he Sustainability Treehouse, a Living Building Challenge targeted interpretive and gathering facility situated in the forest at the Summit Bechtel Reserve, serves as a unique icon of camp adventure, environmental stewardship and innovative building design. Mithun led the integrated design process and a multidisciplinary team to achieve the engaging, high‐performance facility.
The Treehouse provides dynamic educational and gathering spaces for exploring and understanding the site and ecosystem at the levels of ground, tree canopy, and sky. The towering Corten steel frame elevates visitors to extraordinary vantages and provides an armature for green building systems, such as photovoltaic panels, wind turbines, and a large cistern and water cleansing system. Interactive exhibits showcase and celebrate sustainable technologies.
Photography: Joe Fletcher
The biggest snail on Earth?
It’s the largest species of gastropod in American waters, anyway. Lovingly referred to as the Florida horse conch, Triplofusus giganteus is a marine mollusc, whose enormous size and orange body makes it distinguishable on the ocean floor.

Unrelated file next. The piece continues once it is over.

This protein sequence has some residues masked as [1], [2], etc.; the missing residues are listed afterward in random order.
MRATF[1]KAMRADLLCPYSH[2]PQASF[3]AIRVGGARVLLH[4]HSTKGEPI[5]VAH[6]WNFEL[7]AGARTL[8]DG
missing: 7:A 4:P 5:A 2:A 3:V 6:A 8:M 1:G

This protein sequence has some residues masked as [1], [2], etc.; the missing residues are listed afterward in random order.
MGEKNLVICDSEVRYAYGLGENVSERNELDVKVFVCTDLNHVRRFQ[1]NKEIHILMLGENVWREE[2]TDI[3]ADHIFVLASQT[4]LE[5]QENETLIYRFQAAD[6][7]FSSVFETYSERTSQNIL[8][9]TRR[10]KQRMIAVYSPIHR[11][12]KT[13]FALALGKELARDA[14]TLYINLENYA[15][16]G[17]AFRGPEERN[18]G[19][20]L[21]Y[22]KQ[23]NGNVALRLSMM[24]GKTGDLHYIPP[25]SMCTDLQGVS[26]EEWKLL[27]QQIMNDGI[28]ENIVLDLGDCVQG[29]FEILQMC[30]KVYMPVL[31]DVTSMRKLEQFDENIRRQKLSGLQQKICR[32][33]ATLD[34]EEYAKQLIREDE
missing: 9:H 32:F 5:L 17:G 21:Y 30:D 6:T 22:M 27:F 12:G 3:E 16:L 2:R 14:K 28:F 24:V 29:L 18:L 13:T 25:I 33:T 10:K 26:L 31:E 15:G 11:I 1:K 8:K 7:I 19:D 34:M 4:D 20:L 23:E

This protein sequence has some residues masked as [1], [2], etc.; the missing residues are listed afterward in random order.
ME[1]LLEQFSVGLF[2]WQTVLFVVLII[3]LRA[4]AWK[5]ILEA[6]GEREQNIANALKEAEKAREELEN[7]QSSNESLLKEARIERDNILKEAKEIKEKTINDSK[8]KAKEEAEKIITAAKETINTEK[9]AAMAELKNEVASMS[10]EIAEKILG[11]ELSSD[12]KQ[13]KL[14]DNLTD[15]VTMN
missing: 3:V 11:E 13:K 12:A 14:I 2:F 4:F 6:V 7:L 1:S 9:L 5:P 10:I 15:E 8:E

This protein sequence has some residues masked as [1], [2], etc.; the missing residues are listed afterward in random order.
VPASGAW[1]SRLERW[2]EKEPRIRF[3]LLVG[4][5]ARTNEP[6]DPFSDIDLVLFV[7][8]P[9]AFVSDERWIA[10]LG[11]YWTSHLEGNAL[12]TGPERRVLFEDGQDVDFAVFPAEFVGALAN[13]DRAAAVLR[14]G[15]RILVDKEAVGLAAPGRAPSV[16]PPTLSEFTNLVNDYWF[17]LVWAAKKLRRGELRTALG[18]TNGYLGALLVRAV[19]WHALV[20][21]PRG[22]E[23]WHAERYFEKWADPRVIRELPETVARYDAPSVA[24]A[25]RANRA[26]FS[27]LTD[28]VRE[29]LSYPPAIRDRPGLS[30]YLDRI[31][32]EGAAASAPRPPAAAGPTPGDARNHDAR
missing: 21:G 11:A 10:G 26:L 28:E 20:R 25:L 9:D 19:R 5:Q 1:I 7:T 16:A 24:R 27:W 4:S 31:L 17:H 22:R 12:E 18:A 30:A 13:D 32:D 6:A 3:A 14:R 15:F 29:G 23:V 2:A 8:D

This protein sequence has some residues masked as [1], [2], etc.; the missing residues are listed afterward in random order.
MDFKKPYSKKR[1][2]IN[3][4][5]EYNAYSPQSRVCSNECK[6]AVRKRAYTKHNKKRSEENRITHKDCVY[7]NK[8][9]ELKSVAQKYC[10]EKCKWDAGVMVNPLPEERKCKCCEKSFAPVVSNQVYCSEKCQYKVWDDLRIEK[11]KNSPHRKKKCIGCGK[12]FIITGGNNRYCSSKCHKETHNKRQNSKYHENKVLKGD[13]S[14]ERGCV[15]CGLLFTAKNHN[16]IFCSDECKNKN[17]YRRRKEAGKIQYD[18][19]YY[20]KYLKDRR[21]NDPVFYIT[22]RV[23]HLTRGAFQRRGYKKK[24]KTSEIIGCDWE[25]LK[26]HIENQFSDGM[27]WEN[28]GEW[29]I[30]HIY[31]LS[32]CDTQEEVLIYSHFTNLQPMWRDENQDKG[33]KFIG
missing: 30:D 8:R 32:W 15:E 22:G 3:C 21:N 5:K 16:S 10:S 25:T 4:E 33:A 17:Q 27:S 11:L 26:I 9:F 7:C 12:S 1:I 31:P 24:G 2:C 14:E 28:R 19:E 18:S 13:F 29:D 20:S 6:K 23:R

Studies released last month at the Society for Neuroscience meeting here find that music training may increase the neural connections in regions of the brain associated with creativity, decisionmaking, and complex memory, and they may improve a student’s ability to process conflicting information from many senses at once. Research also found that starting music education early can be even more helpful.
More on edweek.org: http://bit.ly/18CGJKt
Tectonic Boundary Between the North American and Eurasian Plates
Located in the Þingvallavatn Lake in the Þingvellir National Park in Iceland, Silfra is crevice between the North American and Eurasian plates.
The geology of Silfra and the Þingvellir valley are connected to the tectonic drift of the Eurasian and the North American plates. Every year, the plates drift about 2 cm apart, which builds up tension between the plates and the earth mass above. This tension is released through a major earthquake approximately every ten years. In these earthquakes, cracks and fissures are formed in Þingvellir. Silfra is one of the largest cracks and started with a deep cave where most of the underwater wells nourish it. [x]